It had to end sometime.

I have been on Cloud 9 since Bryan came back from Sea World. We learned more about the trip and he seemed to have managed well. He even tried to push his aide away during mealtimes so he could eat with his friends. ALL GOOD. Today is a quintessential day in the life of a family with autism. Weekend was nice, Bryan seemed very proud of himself from his trip. He “did a great job” at speech and soccer. He actually slept late on Sunday. I left for work at my regular time this morning. Earl takes the boys and I usually check in with him after to see how things went. He told me Bryan was crying a lot. He cries every Monday morning and truthfully although this does pierce my heart a little, I know he will be fine by 8:15 so I am not really sidetracked by this  news.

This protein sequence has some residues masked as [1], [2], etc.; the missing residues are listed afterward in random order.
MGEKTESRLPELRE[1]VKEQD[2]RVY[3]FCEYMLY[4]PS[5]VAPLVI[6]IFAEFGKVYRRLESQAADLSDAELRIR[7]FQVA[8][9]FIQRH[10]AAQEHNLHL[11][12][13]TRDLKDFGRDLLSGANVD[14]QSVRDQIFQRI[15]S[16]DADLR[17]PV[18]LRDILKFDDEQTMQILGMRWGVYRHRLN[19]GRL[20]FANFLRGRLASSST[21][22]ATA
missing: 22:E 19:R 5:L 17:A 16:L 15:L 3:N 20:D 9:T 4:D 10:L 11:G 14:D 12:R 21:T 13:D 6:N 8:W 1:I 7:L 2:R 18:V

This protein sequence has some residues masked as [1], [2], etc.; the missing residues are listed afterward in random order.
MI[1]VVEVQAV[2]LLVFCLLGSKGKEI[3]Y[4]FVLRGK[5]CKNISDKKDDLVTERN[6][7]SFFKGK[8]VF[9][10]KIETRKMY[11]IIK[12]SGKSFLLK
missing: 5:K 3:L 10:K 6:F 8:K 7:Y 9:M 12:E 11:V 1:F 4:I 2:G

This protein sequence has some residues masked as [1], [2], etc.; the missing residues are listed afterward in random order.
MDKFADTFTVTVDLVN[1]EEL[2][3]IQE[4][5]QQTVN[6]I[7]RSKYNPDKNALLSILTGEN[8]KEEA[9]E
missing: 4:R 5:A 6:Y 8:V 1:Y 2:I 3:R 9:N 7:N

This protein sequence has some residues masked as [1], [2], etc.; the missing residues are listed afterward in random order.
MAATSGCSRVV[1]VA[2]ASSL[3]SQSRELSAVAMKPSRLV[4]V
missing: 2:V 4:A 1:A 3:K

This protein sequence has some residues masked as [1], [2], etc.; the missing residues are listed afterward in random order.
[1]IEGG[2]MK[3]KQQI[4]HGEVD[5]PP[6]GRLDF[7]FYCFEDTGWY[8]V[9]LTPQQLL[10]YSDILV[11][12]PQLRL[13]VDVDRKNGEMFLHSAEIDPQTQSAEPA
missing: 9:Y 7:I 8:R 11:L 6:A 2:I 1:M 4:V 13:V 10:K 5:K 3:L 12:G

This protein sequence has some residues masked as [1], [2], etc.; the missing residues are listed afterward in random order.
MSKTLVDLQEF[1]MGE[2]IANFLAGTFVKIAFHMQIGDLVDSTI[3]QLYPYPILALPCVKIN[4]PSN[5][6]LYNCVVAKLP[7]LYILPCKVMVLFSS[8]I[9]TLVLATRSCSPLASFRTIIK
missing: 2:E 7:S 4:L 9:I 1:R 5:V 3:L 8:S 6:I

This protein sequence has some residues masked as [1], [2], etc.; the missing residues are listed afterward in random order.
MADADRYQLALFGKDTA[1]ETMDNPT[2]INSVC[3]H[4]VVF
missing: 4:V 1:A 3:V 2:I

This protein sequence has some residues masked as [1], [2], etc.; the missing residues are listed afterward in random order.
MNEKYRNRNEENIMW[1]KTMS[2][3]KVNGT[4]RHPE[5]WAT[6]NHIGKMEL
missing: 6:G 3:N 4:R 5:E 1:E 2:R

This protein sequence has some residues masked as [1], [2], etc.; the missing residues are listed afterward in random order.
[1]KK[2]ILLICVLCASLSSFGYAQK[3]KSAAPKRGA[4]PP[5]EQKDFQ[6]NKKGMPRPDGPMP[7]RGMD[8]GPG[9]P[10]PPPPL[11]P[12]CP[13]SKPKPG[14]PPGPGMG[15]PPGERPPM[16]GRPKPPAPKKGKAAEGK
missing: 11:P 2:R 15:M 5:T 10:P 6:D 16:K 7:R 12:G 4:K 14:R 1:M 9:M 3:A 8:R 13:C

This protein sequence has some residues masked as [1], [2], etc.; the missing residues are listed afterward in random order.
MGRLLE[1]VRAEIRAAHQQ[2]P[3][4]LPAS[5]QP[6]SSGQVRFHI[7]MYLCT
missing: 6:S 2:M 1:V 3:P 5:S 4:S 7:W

Our sitter called me at 2:15, she had just gotten the boys off the bus and realized she forgot her house key. Rather than driving 40 mins roundtrip I asked her to come get the key from me at the office. Knowing how much the kids love the vending machines at my office, I got them each a snack and with that ammunition, I headed downstairs to meet the 3 of them. Bryan was a wreck. He was screaming and crying that I should come home by 5 and that he wanted to stay at my office. It was ugly. He was pinching and I was worried. Worried he might hurt Jason or me, and to be totally candid, I was worried some work people might see. I am not embarrassed about the autism, because if you know me, you know Bryan  has autism,  I just don’t really want to feel those looks, the stares and the pity. The pity and the judgment are the absolute worst. I got him in the car and went back to work. The giant balloon of sea world happiness is having a slow leak. About an hour or so later, Earl instant messaged to me that Jason called him that Bryan was out of control. Two steps forward and one step back, always. Always. Someone posted an article on facebook today about having a child with autism “wrecks your life”. It was an article from the UK and this person was observing friends with their child and all of the issues they face, from failed careers, fear of having another child, aggression, extended family pressure, financial pressure, etc. The writer explored the concept of a test for autism as a precursor for terminating a pregnancy. He was posing this question to the audience. This is heavy. I can’t even conceptualize the idea of not having Bryan if we knew he would have autism. We didn’t even really know what autism was before him, it wasn’t even on our radar of things to be concerned about when having a baby. Colic, that was my fear. Oh man was I naive back then. But if we knew he would have had Downs we might have had to really consider what that would mean. That was what I was “afraid of” as I got my amnio results. Now we know a boy who has Downs in our area and I love that kid; he is loving and sweet. He has a job and is doing pretty well. People have chimed in on that article with all kinds of comments. A few were very honest, saying that they would still want to have their child, but wish things were easier and that they are not grateful for the disorder but still love their kid. Isn’t that what you sign up for as a parent, unconditional love? It’s hard and I guess that’s the thing.